In 2006 the International Astronomical Union (IAU) agreed on a controversial definition of the word "planet," which included the criterion that a planet must have cleared the neighborhood around its orbit. That condition struck Pluto from the roster of planets, demoting it to dwarf planet status, because Pluto accounts for only a fraction of the mass of the bodies in its orbital zone.

Pluto's demotion to the minor leagues spawned heated debate, as well as the requisite protest T-shirts and conspiracy theories. Now it's the subject of legislation in the Illinois Senate, which recently adopted a resolution declaring that Pluto had been unfairly downgraded. As such, lawmakers proclaimed that Pluto is now "reestablished with full planetary status, and that March 13, 2009 be declared 'Pluto Day' in the State of Illinois in honor of the date its discovery was announced in 1930."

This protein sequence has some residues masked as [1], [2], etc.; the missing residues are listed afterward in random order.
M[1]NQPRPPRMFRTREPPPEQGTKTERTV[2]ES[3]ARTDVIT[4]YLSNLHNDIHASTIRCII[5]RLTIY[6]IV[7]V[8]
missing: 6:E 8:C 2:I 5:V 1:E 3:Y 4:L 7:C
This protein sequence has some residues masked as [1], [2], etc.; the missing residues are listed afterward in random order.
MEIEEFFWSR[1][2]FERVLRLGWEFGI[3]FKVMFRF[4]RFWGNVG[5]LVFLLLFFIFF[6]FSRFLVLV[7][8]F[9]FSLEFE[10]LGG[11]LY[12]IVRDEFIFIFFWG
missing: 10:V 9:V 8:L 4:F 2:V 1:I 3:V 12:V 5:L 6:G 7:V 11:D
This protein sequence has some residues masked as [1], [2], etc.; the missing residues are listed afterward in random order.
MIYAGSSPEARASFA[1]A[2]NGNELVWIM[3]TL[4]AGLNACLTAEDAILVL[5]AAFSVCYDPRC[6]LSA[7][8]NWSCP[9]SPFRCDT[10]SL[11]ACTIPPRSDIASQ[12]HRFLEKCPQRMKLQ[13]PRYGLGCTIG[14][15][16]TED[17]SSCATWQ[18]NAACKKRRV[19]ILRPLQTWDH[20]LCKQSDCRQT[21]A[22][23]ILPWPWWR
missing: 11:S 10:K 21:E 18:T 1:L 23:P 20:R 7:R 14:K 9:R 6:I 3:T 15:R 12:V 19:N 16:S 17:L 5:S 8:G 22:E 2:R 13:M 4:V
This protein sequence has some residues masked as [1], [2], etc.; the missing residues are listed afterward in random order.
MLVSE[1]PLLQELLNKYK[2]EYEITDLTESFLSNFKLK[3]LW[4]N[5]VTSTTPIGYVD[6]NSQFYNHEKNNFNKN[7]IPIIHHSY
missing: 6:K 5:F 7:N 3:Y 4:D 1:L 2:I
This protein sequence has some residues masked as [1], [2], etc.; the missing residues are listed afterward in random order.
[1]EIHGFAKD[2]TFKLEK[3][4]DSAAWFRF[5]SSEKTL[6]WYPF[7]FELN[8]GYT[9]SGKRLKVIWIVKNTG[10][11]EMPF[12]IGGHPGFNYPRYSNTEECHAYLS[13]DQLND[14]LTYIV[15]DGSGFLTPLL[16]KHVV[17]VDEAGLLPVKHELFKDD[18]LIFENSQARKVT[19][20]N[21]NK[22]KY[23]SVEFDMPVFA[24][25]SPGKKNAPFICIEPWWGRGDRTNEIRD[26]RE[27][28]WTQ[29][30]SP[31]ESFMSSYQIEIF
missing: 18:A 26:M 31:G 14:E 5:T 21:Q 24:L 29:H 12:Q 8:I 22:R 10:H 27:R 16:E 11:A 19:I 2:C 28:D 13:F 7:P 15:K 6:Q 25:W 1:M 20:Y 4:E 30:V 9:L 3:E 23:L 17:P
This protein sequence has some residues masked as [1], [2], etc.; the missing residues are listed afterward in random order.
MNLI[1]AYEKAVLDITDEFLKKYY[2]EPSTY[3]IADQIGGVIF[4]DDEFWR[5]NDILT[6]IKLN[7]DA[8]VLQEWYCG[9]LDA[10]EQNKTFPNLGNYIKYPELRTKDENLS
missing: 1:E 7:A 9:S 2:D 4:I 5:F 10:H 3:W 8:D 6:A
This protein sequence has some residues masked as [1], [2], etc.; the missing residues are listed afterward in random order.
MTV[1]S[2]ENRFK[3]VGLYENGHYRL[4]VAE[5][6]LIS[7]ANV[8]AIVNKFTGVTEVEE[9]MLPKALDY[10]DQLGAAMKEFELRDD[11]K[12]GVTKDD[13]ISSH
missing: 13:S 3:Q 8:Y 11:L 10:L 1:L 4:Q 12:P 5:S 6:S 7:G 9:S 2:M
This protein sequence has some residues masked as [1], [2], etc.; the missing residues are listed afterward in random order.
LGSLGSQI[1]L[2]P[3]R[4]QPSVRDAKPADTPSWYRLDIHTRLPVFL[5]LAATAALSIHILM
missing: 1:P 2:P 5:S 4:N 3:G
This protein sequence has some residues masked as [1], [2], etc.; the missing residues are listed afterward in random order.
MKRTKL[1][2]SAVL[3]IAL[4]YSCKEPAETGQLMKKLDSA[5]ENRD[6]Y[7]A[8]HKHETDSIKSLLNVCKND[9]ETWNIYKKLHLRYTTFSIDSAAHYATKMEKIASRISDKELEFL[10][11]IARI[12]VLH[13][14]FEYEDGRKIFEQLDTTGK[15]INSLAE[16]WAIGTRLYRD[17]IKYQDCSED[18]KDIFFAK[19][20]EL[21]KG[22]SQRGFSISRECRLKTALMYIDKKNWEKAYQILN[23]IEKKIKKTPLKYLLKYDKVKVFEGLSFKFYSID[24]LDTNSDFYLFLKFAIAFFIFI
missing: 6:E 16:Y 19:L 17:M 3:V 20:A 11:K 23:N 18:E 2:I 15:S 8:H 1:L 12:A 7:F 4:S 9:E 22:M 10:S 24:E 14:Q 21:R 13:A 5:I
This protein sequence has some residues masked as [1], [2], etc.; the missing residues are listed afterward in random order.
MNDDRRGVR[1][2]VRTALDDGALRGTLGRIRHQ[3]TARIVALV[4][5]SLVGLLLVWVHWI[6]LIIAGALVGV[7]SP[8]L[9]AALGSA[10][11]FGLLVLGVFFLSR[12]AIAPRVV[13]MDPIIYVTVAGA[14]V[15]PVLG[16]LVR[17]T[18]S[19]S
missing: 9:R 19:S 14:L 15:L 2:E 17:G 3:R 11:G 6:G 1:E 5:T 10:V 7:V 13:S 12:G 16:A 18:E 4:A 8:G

That discovery, of course, came courtesy of Illinois native Clyde Tombaugh, who was born on a farm near the town of Streator in 1906. But what jurisdiction does a state legislature have over such matters, other than looking to preserve the legacy of a local boy made good? That's simple. According to the resolution, "Pluto passes overhead through Illinois's night skies." No word yet on whether similar logic will be used to annex the moon for the Land of Lincoln.

Photo of Pluto-themed donation bin at Lowell Observatory in Arizona, where Clyde Tombaugh discovered Pluto in 1930, courtesy of phoenixdailyphoto on Flickr